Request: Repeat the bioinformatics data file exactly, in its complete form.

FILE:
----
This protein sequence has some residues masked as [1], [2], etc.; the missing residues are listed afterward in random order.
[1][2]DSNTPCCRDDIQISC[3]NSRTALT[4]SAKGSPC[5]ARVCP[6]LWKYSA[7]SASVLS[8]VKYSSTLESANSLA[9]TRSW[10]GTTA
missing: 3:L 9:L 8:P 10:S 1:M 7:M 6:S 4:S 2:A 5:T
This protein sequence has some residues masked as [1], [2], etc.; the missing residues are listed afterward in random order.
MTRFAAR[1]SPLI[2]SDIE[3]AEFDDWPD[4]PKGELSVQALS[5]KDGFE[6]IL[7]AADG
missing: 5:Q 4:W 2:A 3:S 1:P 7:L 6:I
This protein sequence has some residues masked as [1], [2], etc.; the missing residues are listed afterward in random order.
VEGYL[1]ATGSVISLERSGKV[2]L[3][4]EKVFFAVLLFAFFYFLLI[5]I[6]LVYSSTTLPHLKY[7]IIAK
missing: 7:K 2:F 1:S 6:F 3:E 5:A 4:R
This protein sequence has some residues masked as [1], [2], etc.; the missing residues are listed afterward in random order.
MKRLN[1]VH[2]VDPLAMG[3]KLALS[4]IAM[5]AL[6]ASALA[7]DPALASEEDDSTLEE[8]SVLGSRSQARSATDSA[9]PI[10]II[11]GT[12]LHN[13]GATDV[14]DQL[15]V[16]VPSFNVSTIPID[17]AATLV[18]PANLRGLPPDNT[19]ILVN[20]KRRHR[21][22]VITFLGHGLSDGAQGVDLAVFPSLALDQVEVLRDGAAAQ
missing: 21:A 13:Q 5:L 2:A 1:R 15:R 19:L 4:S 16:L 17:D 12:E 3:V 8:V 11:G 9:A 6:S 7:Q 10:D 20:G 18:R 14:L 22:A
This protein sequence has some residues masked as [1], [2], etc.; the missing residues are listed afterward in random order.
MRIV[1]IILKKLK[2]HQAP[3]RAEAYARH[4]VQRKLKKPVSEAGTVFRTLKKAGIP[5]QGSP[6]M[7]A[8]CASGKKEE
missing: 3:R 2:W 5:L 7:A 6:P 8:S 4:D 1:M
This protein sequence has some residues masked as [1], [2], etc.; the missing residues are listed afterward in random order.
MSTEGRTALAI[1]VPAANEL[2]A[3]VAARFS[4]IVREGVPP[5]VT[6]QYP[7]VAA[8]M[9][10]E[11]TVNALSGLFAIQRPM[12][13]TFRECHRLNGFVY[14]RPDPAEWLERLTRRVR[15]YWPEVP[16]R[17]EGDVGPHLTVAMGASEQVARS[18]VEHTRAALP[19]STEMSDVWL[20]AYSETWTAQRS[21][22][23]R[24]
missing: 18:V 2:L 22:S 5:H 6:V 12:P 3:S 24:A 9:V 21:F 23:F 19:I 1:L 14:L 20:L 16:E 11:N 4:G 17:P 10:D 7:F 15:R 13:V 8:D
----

This protein sequence has some residues masked as [1], [2], etc.; the missing residues are listed afterward in random order.
[1][2]DSNTPCCRDDIQISC[3]NSRTALT[4]SAKGSPC[5]ARVCP[6]LWKYSA[7]SASVLS[8]VKYSSTLESANSLA[9]TRSW[10]GTTA
missing: 3:L 9:L 8:P 10:S 1:M 7:M 6:S 4:S 2:A 5:T
This protein sequence has some residues masked as [1], [2], etc.; the missing residues are listed afterward in random order.
MTRFAAR[1]SPLI[2]SDIE[3]AEFDDWPD[4]PKGELSVQALS[5]KDGFE[6]IL[7]AADG
missing: 5:Q 4:W 2:A 3:S 1:P 7:L 6:I
This protein sequence has some residues masked as [1], [2], etc.; the missing residues are listed afterward in random order.
VEGYL[1]ATGSVISLERSGKV[2]L[3][4]EKVFFAVLLFAFFYFLLI[5]I[6]LVYSSTTLPHLKY[7]IIAK
missing: 7:K 2:F 1:S 6:F 3:E 5:A 4:R
This protein sequence has some residues masked as [1], [2], etc.; the missing residues are listed afterward in random order.
MKRLN[1]VH[2]VDPLAMG[3]KLALS[4]IAM[5]AL[6]ASALA[7]DPALASEEDDSTLEE[8]SVLGSRSQARSATDSA[9]PI[10]II[11]GT[12]LHN[13]GATDV[14]DQL[15]V[16]VPSFNVSTIPID[17]AATLV[18]PANLRGLPPDNT[19]ILVN[20]KRRHR[21][22]VITFLGHGLSDGAQGVDLAVFPSLALDQVEVLRDGAAAQ
missing: 21:A 13:Q 5:L 2:A 1:R 15:R 19:L 4:S 16:L 17:D 12:E 3:V 8:V 11:G 9:A 6:S 7:Q 10:D 20:G 18:R 14:L 22:A
This protein sequence has some residues masked as [1], [2], etc.; the missing residues are listed afterward in random order.
MRIV[1]IILKKLK[2]HQAP[3]RAEAYARH[4]VQRKLKKPVSEAGTVFRTLKKAGIP[5]QGSP[6]M[7]A[8]CASGKKEE
missing: 3:R 2:W 5:L 7:A 6:P 8:S 4:D 1:M
This protein sequence has some residues masked as [1], [2], etc.; the missing residues are listed afterward in random order.
MSTEGRTALAI[1]VPAANEL[2]A[3]VAARFS[4]IVREGVPP[5]VT[6]QYP[7]VAA[8]M[9][10]E[11]TVNALSGLFAIQRPM[12][13]TFRECHRLNGFVY[14]RPDPAEWLERLTRRVR[15]YWPEVP[16]R[17]EGDVGPHLTVAMGASEQVARS[18]VEHTRAALP[19]STEMSDVWL[20]AYSETWTAQRS[21][22][23]R[24]
missing: 18:V 2:L 22:S 5:H 6:V 12:P 3:S 24:A 9:V 21:F 23:F 19:I 1:L 14:L 20:L 16:E 11:N 4:G 17:P 10:D 7:F 15:R 13:V 8:D